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A paleohydrologic investigation in the vicinity of Harpers Ferry, West Virginia




Fuertsch, Susan Jane, author
Wohl, Ellen E., 1962-, advisor
Salas, J. D. (Jose D.), committee member
Stednick, John, committee member

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A paleohydrologic investigation of the Shenandoah River in the vicinity of Harpers Ferry, West Virginia, was conducted in response to the recent periodic floods that devastate the community. The study reach was approximately 7.5 km long and consisted of thirty-two surveyed cross-sections. Gaging stations established in 1895 at Millville, West Virginia and in 1882 at Harpers Ferry, West Virginia record flows ranging from a maximum of 6,509 m³s¯' , to a minimum of 2 m³s¯'. The average annual peak discharge for a seventy-year water record was 1,244 m³s¯'. Botanical flood evidence preserved as adventitious sprouts, tree scars and eccentric rings were documented in thirty-seven trees. A flood chronology established from these data extended from 1896 to 1955 after which no botanical indicators were found. Botanical indicators did not extend the systematic record, but they did provide an accurate, although not complete, flood chronology. The completeness of the botanical flood record is highly Sedimentological flood evidence was limited within the study area due to the influence of a humid-temperate climatic regime, which is not conducive to the stratigraphic preservation of individual flood depositional units. Human habitation of the area began in 1733; therefore, qualitative historical records were plentiful. Various historical records were cross-referenced to yield the most complete flood history. The correlation between the various sources was extremely high, demonstrating the comprehensiveness of the record. The historical flood record extends from 1748 to the beginning of the systematic record in 1896. The ability to determine accurate flood stages from paleoflood indicators varied highly. Botanical indicators were found to yield very inaccurate and inconsistent flood stages, and only minimum values of flood stage could be obtained from these data. Historical data did yield accurate stages; however, these stages did not necessarily yield accurate discharge values, depending upon the stationarity and hydraulic complexity of the area.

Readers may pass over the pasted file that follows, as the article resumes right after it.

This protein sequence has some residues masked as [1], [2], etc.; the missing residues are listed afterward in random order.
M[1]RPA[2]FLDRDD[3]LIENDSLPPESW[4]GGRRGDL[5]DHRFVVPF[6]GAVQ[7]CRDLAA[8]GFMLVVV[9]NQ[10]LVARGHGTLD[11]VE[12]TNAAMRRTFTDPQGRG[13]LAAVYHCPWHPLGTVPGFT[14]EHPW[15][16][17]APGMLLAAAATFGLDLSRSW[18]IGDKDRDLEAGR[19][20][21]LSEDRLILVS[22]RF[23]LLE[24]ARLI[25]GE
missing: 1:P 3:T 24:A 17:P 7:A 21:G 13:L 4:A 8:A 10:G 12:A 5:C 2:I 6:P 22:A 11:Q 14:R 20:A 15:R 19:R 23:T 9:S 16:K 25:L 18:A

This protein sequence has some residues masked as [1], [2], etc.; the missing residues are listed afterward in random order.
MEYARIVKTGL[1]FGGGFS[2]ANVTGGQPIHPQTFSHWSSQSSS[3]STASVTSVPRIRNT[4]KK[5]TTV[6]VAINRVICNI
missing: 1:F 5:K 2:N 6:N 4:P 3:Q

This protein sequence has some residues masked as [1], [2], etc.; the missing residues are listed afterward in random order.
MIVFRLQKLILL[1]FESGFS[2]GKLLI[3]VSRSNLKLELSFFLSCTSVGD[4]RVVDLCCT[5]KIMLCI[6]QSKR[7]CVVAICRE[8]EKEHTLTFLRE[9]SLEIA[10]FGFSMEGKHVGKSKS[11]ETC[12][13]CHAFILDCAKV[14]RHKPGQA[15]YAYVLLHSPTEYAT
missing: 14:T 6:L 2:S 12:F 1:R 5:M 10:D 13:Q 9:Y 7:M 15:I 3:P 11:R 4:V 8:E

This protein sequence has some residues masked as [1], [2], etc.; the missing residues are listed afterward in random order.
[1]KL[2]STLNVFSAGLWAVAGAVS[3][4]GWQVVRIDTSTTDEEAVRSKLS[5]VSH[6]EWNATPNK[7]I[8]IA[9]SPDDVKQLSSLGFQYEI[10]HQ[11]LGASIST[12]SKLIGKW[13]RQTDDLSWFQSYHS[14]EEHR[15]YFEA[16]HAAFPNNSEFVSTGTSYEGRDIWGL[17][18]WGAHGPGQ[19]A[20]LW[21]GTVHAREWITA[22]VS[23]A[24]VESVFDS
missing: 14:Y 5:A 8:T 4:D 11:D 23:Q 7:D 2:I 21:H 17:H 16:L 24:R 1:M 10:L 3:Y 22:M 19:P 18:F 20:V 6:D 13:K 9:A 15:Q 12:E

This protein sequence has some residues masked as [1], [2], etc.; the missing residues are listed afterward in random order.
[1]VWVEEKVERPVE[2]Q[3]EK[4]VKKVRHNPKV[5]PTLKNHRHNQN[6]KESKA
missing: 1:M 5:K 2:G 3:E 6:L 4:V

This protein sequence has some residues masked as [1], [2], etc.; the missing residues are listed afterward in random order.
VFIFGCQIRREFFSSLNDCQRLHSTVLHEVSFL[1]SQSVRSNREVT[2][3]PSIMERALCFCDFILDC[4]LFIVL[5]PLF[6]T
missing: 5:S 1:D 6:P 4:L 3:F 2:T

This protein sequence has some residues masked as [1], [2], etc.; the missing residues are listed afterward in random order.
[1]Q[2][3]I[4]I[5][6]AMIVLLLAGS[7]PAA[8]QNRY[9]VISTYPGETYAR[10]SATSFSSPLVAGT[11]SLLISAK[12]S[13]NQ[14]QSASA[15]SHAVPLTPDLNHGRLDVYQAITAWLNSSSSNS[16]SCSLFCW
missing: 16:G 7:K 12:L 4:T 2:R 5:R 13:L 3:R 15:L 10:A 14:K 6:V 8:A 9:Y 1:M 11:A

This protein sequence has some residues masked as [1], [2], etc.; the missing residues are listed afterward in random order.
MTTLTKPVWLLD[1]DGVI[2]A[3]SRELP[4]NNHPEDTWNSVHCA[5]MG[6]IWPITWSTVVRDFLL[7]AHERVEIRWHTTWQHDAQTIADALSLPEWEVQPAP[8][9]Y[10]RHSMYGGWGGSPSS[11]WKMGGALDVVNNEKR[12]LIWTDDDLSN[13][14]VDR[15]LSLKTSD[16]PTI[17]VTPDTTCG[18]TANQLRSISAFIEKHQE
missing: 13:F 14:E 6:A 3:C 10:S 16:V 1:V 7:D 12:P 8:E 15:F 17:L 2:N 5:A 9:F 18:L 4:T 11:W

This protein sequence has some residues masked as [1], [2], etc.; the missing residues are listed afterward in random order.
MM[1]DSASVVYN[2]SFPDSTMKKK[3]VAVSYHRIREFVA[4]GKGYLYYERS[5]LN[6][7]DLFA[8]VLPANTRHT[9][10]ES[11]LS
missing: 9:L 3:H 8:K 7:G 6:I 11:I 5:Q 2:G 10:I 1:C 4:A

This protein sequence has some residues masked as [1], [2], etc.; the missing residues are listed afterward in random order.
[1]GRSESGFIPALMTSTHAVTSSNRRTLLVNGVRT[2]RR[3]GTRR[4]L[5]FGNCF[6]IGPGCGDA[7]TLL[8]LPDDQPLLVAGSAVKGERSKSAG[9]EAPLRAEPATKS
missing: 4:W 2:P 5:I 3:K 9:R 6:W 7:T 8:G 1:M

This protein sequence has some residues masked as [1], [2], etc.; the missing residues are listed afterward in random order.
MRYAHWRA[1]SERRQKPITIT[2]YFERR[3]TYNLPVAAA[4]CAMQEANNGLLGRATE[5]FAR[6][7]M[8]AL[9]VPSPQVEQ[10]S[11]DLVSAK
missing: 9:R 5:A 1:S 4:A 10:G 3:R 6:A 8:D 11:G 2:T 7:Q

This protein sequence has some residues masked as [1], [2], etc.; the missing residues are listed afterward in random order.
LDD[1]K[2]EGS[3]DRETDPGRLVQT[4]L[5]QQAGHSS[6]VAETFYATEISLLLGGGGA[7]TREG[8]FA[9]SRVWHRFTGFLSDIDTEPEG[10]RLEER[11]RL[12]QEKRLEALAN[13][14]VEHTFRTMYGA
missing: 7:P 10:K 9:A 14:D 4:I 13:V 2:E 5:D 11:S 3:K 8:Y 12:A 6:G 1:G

Covers not scanned.
Pages 14 and 80 are missing.

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Paleohydrology -- West Virginia -- Harpers Ferry


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